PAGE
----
Wolf Alice confess to having “a little more experience and a little more courage” on Visions of a Life
Having returned from touring in the States only days before our phone call, drummer Joel Amey’s mum picks up the phone before passing it over. “We’re in a kind of limbo period,” he exhales, “where we’ve made the record, but people haven’t really heard it”. “It’s not a living thing yet. It’s almost a surprise when people turn round and say they’ve heard it.”
But that Frankenstein moment’s coming soon. Visions of a Life drops 29 September and Wolf Alice are throwing all of their considerable energy behind the record, thirty-seven shows taking them across Europe, back to the States, and even to Japan before the year’s out.
Earlier this year the band spent three months in Los Angeles with “super-talent” Justin Meldal-Johnsen who has produced recent efforts from Paramore and M83. “It was such a different experience”, Amey remarks, “I think it’s favourable. It’s not good to do everything the same otherwise you’re in fear of making the same record again and again”.
Or, perhaps, of being the same band again and again, but it’s clear Wolf Alice have grown a great deal since 2015’s My Love is Cool. “We were a lot braver with each other. I guess that’s what’s changed – a little more experience and a little more courage to go places we might not have gone on the first record.”
“You only really regret the things you don’t try,” he continues, “this time everyone kind of threw themselves into it and if your idea turns out to be completely shit, you know, it’s better that you tried it out”.
Wolf Alice dealt in moods and atmospheres, taking aim at the fantastical
Perhaps it’s this approach to songwriting that’s responsible for the diversity in Vision of a Life’s sound. “The songs just came out differently and we never felt any pressure to force them together,” Amey confirms, continuing “I feel like this record has much more of our DNA flowing through it from start to finish, it probably sounds more like us than our first record did”.
He tells me that rather than passing around other people’s records while writing, Wolf Alice dealt in moods and atmospheres, taking aim at the fantastical (“as wanky as that sounds”). “There was an excitement and a euphoria, and you realise that’s what you’re tapping into. You’re not looking to fit a genre, you’re looking for the certain feelings a genre just happens to give you, more than thinking you need to sound more like Jack White or something”.
This kind of authenticity is evident again when Amey talks about coming to drumming. “I started playing drums as a means to an end,” he laughs, “so the band could play gigs. And then realised that, if you actually wanna be defined by something of quality, you gotta put the hours in. As someone who always said he was a guitarist it took me a while to think ‘oh shit, I’ve probably gotta learn how to do a triplet’”.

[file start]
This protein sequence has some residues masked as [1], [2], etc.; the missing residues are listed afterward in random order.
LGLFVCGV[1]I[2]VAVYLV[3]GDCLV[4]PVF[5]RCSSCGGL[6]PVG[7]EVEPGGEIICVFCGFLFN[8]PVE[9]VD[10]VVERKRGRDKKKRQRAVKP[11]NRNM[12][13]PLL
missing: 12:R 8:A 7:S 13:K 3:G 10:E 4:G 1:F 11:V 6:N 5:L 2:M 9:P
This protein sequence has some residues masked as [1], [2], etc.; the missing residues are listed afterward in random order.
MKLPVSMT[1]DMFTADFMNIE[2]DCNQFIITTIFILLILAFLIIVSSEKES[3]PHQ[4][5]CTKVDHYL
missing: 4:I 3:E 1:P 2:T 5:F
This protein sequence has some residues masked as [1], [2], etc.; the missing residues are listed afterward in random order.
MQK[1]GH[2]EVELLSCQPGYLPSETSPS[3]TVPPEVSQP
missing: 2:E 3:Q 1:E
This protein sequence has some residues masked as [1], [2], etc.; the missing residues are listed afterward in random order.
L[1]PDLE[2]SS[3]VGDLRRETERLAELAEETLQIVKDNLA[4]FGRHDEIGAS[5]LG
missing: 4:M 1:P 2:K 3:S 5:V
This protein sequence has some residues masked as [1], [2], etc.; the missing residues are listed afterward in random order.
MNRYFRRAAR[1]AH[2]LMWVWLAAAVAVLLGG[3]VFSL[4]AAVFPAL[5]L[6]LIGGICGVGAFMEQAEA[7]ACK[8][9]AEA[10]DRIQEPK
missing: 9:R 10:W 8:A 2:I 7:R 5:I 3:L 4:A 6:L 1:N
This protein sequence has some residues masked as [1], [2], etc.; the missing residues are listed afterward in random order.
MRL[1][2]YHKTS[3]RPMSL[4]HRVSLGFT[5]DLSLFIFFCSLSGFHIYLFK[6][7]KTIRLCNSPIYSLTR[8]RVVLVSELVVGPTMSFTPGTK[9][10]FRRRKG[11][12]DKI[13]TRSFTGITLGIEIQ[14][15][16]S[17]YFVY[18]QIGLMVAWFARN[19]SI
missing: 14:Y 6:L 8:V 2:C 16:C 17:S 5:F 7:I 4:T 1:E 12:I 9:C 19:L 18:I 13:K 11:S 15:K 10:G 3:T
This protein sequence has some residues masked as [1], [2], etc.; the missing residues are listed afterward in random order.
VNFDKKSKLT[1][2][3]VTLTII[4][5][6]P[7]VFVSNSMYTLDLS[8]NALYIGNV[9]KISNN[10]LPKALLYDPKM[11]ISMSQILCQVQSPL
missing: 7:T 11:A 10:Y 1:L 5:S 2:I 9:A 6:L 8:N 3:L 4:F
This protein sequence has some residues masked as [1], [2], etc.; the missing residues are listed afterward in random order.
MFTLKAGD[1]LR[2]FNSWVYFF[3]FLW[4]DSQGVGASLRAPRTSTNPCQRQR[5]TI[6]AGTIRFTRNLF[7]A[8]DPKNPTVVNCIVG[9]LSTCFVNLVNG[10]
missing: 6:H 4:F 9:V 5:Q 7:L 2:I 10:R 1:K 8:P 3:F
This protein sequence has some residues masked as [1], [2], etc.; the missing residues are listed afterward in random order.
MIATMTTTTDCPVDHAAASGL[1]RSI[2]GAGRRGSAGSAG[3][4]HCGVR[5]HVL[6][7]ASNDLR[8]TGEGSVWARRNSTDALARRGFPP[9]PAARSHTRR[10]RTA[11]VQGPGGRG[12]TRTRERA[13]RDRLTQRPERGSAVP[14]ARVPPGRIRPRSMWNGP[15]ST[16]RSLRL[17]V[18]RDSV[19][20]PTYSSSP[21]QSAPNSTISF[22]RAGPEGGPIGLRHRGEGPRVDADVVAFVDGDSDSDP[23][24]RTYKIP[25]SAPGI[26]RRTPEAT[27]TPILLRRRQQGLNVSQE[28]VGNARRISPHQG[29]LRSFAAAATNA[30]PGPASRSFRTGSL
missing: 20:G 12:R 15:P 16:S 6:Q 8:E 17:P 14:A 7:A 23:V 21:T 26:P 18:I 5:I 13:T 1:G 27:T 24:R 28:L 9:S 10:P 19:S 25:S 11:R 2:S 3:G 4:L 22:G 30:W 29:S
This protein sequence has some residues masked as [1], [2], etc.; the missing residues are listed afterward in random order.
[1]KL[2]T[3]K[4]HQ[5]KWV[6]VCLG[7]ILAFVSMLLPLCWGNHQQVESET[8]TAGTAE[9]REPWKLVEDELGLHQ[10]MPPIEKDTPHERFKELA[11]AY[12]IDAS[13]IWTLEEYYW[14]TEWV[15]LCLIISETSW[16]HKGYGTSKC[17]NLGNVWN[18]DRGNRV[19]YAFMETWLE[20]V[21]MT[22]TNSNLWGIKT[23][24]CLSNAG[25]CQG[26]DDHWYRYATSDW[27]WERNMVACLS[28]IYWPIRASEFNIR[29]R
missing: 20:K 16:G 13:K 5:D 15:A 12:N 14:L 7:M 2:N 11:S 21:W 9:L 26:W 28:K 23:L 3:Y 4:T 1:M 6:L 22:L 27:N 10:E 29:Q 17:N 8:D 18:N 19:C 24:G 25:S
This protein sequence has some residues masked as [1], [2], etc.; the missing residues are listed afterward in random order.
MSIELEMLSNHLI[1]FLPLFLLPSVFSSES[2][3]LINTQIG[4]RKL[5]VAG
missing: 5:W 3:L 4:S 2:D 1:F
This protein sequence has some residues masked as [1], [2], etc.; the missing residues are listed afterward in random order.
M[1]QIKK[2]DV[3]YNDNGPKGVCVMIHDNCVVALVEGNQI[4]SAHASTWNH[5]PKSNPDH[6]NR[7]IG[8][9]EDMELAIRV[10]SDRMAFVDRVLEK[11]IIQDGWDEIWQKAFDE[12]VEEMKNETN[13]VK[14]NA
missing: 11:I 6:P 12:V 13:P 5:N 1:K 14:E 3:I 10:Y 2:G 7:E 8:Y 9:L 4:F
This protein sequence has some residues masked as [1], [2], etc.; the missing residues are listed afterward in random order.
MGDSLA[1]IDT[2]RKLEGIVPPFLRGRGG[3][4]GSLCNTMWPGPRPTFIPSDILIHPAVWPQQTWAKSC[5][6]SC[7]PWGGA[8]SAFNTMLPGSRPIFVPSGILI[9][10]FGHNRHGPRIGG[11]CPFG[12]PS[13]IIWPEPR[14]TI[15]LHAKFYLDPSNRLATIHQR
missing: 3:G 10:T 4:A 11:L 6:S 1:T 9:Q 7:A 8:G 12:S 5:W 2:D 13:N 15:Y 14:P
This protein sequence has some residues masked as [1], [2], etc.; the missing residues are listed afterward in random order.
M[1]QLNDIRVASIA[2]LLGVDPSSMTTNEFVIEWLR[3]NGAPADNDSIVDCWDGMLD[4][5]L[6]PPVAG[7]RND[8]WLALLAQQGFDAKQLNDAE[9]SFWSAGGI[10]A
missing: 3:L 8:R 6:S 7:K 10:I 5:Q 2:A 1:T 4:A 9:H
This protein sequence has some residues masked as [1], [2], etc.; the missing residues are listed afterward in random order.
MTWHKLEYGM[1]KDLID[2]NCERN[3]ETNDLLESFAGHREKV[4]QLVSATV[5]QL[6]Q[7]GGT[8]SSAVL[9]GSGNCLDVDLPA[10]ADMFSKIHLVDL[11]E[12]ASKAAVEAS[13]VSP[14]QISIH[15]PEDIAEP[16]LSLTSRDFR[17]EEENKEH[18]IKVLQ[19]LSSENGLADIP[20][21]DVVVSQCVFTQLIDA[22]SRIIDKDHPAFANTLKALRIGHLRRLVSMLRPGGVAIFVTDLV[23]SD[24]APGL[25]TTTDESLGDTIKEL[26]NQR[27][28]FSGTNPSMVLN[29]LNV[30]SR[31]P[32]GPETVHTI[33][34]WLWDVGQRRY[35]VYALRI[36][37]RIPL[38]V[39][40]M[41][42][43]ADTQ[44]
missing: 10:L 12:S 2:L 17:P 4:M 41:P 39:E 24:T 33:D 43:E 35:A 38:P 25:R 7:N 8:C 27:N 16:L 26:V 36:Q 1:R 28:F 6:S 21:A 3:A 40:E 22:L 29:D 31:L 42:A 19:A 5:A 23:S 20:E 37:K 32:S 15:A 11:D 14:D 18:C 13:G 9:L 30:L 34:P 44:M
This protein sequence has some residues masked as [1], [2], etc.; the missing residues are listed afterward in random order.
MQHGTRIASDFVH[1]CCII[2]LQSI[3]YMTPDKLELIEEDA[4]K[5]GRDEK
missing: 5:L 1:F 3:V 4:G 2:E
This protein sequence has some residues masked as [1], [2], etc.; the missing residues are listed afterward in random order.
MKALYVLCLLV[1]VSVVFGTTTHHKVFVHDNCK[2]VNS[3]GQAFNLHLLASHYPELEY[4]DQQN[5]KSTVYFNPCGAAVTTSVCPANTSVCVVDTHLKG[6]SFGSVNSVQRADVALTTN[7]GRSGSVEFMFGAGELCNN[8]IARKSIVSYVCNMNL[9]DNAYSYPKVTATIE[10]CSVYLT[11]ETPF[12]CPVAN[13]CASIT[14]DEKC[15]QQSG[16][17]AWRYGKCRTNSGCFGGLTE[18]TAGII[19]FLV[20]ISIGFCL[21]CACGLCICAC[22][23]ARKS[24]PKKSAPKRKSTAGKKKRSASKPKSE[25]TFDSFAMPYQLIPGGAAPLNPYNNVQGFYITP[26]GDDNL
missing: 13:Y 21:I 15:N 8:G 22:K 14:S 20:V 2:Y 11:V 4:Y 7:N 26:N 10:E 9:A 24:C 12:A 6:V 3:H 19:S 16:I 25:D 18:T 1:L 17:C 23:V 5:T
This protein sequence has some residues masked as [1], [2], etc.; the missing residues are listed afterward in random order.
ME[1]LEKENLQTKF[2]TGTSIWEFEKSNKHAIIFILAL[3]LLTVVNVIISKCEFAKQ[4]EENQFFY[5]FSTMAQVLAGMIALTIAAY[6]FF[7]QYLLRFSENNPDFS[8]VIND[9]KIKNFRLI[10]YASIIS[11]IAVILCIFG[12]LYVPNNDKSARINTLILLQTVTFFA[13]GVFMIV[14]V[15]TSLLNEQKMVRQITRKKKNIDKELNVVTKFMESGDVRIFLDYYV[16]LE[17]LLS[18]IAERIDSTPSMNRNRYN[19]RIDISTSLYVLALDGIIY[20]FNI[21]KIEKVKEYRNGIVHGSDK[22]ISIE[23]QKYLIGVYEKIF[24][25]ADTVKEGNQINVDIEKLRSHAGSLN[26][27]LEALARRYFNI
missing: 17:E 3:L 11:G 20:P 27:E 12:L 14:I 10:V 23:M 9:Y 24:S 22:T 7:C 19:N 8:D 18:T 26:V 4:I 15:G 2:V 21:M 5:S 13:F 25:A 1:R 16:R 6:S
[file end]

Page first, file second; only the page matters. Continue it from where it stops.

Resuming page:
I never get tired – touch wood – of going to the States, it’s such a romantic notion for an English band to go play sold-out shows in the States
It’s clear that, behind the self-deprecating humour, Wolf Alice take great pains to make the most of each song and of their musical unit. But despite growing in both confidence and skill, Amey still describes a feeling of “sensory overload”. “It’s kind of nerve-wracking, being in a big fucking studio in LA with like the Foo Fighters recording in the room over, Lana Del Ray in the next, and John Legend in the other one. You’re just walking around, all this crazy shit’s going on and you’re like ‘what happened to Wolf Alice? Why are we here?’”.
Spoiler: the answer’s because this band are loved, something that was very obvious to Amey on their recent American tour. He described playing new music as “a thrill,” going onto tell me that they were “opening with ‘Don’t Delete the Kisses’ and all these girls had worked out the words and these dance routines. I was looking at these people like ‘shit, you know everything about this song, it’s been out for like a day’”.
If this record turns out to be something that people come to love and enjoy like I do my favourite records I’ll be chuffed
“I never get tired – touch wood – of going to the States, it’s such a romantic notion for an English band to go play sold-out shows in the States. The kids travel around the country with you. Like you’ll wake up in a different city and see the same people queuing up in Seattle that were with you in Portland before that”.
I joked that Wolf Alice could be the next Grateful Dead and we talked a little about those subcultures that grow up around bands. “Such a weird thing to have so deeply ingrained in their music history. What’s the English Grateful Dead? The Cure maybe, or if The Smiths had kept playing shows”.
Amey’s ambitions aren’t as lofty as having their own cult, but instead point to the band-members’ dedication to Wolf Alice and to their fans. “If this record turns out to be something that people come to love and enjoy like I do my favourite records I’ll be chuffed. I think for us to get to play shows around the world and have people genuinely enjoy them, like, Wolf Alice has never been the cool name to drop, what we do, we do well, and people seem to connect to it. If we can just keep playing shows, we’ll all be chuffed”.